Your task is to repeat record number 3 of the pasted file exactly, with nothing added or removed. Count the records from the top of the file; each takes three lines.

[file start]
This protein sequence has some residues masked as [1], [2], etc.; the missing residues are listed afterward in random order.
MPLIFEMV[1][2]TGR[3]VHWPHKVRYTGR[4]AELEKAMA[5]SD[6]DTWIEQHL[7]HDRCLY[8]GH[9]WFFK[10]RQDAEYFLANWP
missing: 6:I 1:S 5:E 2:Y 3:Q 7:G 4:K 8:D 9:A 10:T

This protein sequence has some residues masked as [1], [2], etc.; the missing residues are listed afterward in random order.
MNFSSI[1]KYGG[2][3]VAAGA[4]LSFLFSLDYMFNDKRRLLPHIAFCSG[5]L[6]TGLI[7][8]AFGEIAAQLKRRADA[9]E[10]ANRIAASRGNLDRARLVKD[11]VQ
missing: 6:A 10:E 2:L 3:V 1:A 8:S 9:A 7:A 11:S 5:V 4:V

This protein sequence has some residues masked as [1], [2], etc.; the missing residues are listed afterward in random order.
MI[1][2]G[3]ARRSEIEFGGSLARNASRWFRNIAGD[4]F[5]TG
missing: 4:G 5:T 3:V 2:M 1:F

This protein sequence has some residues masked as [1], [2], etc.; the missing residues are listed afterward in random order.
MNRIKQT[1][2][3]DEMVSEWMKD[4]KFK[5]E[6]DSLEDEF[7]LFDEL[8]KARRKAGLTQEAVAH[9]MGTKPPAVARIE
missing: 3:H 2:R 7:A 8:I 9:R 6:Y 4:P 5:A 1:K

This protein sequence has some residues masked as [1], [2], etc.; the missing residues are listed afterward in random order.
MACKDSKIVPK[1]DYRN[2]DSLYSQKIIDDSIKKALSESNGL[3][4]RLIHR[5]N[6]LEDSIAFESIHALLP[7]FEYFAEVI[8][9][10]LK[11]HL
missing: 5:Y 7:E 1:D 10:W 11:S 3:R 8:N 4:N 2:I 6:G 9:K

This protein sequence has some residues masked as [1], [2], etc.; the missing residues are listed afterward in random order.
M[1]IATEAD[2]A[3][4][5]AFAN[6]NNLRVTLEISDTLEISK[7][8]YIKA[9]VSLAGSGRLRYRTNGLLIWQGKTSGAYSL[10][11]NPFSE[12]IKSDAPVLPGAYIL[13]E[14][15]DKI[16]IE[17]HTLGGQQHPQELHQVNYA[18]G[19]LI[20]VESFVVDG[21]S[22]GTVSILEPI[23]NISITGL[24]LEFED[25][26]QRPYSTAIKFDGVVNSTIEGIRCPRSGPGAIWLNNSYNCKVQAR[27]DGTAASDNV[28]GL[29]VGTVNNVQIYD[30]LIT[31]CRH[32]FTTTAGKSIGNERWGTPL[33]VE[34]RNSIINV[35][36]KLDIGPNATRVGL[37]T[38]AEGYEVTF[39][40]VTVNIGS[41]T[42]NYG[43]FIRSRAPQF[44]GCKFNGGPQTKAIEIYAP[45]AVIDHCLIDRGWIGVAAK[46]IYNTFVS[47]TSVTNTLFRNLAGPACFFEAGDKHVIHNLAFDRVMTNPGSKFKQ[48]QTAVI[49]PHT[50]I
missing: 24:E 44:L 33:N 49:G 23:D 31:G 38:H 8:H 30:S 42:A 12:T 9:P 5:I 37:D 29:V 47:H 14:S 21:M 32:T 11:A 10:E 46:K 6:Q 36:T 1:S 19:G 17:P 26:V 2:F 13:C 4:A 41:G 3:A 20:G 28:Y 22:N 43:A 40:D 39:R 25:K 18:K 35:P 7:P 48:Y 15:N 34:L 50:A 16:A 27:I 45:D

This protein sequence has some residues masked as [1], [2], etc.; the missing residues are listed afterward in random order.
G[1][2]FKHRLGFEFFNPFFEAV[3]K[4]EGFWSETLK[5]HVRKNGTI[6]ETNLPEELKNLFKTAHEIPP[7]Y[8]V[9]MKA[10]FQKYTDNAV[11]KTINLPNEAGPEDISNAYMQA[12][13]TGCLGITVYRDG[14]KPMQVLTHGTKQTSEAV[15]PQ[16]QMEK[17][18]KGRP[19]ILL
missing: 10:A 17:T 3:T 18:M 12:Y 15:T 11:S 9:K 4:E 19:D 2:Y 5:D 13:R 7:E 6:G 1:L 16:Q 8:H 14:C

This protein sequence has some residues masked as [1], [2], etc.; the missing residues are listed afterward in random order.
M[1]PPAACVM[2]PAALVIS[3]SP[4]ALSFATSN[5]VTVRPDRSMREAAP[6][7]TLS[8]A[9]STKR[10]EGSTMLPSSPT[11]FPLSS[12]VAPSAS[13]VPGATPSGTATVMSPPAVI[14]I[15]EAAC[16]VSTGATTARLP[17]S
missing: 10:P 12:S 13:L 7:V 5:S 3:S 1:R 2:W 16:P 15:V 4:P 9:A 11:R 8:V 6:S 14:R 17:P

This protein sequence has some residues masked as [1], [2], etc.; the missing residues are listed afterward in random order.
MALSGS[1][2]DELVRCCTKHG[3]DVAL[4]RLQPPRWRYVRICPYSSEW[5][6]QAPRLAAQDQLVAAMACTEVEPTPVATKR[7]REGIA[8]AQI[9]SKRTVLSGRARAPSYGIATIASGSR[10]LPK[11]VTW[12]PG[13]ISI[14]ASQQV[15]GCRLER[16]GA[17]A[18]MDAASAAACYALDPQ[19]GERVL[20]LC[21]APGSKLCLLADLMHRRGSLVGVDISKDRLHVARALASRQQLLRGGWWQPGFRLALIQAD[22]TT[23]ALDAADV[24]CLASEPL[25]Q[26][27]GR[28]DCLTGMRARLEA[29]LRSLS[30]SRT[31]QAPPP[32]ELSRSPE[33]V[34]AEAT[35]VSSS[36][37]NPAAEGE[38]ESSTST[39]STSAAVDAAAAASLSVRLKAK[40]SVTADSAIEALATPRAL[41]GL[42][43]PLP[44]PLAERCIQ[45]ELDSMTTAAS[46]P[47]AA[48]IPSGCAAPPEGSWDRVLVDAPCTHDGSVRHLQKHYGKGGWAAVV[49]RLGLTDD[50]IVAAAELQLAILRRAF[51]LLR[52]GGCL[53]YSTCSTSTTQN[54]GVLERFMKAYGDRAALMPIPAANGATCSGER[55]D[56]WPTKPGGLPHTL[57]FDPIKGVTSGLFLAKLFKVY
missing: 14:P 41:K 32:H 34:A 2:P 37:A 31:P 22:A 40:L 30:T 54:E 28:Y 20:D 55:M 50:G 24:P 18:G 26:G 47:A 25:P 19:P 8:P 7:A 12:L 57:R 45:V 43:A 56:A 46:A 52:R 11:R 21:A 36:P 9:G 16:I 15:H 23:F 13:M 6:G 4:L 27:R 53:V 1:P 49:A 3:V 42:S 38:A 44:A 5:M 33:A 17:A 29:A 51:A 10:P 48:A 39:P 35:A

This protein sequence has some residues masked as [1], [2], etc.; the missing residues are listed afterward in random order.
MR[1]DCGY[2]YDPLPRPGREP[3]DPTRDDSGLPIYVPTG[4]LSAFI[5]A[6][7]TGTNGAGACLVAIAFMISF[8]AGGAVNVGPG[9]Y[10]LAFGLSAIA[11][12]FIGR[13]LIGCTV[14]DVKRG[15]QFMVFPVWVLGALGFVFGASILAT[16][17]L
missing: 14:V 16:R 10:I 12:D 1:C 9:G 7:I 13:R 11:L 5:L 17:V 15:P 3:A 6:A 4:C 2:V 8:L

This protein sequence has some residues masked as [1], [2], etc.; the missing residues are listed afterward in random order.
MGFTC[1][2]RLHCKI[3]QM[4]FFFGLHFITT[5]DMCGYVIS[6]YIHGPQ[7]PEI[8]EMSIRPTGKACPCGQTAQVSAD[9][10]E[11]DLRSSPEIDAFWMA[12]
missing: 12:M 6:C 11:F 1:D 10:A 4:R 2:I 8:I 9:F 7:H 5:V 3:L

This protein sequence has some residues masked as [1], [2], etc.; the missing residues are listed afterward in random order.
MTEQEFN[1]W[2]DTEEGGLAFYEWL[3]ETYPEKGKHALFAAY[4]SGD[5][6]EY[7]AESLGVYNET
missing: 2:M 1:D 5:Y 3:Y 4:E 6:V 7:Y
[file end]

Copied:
This protein sequence has some residues masked as [1], [2], etc.; the missing residues are listed afterward in random order.
MI[1][2]G[3]ARRSEIEFGGSLARNASRWFRNIAGD[4]F[5]TG
missing: 4:G 5:T 3:V 2:M 1:F